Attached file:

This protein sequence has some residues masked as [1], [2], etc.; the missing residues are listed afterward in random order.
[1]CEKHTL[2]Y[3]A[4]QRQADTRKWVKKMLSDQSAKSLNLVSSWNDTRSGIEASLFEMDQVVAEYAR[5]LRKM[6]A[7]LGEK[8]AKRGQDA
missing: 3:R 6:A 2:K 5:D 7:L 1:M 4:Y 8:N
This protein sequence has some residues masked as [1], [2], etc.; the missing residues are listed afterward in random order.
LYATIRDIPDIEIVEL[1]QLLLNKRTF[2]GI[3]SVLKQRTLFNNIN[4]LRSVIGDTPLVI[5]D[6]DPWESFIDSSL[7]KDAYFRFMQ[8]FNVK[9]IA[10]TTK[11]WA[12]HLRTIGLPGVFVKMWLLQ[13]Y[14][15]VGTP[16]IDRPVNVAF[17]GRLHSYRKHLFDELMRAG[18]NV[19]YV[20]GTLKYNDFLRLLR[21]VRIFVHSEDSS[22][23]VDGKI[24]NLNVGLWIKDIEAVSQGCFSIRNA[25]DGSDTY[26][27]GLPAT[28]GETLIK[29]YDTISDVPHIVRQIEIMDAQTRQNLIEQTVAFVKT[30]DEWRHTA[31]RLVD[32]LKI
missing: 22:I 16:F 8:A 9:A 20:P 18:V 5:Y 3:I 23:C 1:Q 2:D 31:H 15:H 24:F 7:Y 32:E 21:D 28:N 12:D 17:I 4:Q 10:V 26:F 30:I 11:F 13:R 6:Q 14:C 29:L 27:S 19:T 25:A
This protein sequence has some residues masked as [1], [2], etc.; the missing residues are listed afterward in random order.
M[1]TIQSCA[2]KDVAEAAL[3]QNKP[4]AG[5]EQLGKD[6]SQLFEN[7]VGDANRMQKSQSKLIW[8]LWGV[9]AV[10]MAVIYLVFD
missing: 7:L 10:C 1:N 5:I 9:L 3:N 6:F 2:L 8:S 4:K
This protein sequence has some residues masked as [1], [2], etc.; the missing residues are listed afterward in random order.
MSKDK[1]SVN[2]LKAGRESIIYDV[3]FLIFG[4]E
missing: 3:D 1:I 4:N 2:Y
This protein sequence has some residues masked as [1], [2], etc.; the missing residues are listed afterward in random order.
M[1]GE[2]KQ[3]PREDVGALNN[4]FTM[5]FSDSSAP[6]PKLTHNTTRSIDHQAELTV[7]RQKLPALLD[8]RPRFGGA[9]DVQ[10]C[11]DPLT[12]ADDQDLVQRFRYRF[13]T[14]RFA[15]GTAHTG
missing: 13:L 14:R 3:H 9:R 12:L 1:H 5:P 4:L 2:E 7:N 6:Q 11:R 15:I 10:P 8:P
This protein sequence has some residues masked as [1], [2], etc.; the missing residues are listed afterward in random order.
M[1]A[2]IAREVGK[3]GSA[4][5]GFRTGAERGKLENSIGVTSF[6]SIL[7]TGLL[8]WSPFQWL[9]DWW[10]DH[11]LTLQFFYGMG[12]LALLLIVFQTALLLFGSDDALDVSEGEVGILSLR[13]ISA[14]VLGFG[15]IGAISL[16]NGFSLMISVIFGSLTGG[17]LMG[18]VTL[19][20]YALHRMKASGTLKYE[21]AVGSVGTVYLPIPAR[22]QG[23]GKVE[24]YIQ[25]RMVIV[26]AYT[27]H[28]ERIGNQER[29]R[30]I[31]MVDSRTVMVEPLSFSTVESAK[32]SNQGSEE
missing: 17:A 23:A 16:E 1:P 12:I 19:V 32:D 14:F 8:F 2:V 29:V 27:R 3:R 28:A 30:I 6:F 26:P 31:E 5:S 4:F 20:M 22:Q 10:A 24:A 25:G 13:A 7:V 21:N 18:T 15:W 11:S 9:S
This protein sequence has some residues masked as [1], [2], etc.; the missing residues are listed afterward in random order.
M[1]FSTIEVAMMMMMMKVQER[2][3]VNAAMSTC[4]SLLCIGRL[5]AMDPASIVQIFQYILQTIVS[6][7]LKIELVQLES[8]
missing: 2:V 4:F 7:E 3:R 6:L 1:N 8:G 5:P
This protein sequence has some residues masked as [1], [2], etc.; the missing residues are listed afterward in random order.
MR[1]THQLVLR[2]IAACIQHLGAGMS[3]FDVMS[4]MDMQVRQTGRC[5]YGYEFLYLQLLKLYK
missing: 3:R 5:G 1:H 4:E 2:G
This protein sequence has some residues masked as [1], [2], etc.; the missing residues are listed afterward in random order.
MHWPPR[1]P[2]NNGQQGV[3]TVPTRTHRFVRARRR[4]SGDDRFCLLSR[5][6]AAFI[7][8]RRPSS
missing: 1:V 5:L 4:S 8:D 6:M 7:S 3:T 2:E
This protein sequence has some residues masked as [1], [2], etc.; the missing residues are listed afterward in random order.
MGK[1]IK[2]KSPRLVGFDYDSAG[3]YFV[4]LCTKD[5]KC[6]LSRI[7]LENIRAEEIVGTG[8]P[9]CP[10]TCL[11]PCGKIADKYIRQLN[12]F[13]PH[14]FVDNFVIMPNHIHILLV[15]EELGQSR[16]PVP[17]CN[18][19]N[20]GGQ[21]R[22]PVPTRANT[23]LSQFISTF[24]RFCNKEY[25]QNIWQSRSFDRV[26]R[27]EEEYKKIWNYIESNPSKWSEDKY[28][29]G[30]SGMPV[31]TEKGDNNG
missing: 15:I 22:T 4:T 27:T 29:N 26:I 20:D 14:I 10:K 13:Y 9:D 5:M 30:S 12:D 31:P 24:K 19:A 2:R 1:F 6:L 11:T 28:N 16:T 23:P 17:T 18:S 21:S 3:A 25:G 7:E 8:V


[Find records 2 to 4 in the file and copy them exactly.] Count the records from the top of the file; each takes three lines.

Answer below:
This protein sequence has some residues masked as [1], [2], etc.; the missing residues are listed afterward in random order.
LYATIRDIPDIEIVEL[1]QLLLNKRTF[2]GI[3]SVLKQRTLFNNIN[4]LRSVIGDTPLVI[5]D[6]DPWESFIDSSL[7]KDAYFRFMQ[8]FNVK[9]IA[10]TTK[11]WA[12]HLRTIGLPGVFVKMWLLQ[13]Y[14][15]VGTP[16]IDRPVNVAF[17]GRLHSYRKHLFDELMRAG[18]NV[19]YV[20]GTLKYNDFLRLLR[21]VRIFVHSEDSS[22][23]VDGKI[24]NLNVGLWIKDIEAVSQGCFSIRNA[25]DGSDTY[26][27]GLPAT[28]GETLIK[29]YDTISDVPHIVRQIEIMDAQTRQNLIEQTVAFVKT[30]DEWRHTA[31]RLVD[32]LKI
missing: 22:I 16:F 8:A 9:A 20:P 18:V 5:Y 3:I 23:C 1:Q 2:D 31:H 15:H 24:F 7:Y 32:E 21:D 28:N 12:D 17:I 4:Q 10:V 26:F 30:I 11:F 13:R 6:Q 14:C 29:L 27:S 19:T 25:A
This protein sequence has some residues masked as [1], [2], etc.; the missing residues are listed afterward in random order.
M[1]TIQSCA[2]KDVAEAAL[3]QNKP[4]AG[5]EQLGKD[6]SQLFEN[7]VGDANRMQKSQSKLIW[8]LWGV[9]AV[10]MAVIYLVFD
missing: 7:L 10:C 1:N 5:I 9:L 3:N 6:F 2:L 8:S 4:K
This protein sequence has some residues masked as [1], [2], etc.; the missing residues are listed afterward in random order.
MSKDK[1]SVN[2]LKAGRESIIYDV[3]FLIFG[4]E
missing: 3:D 1:I 4:N 2:Y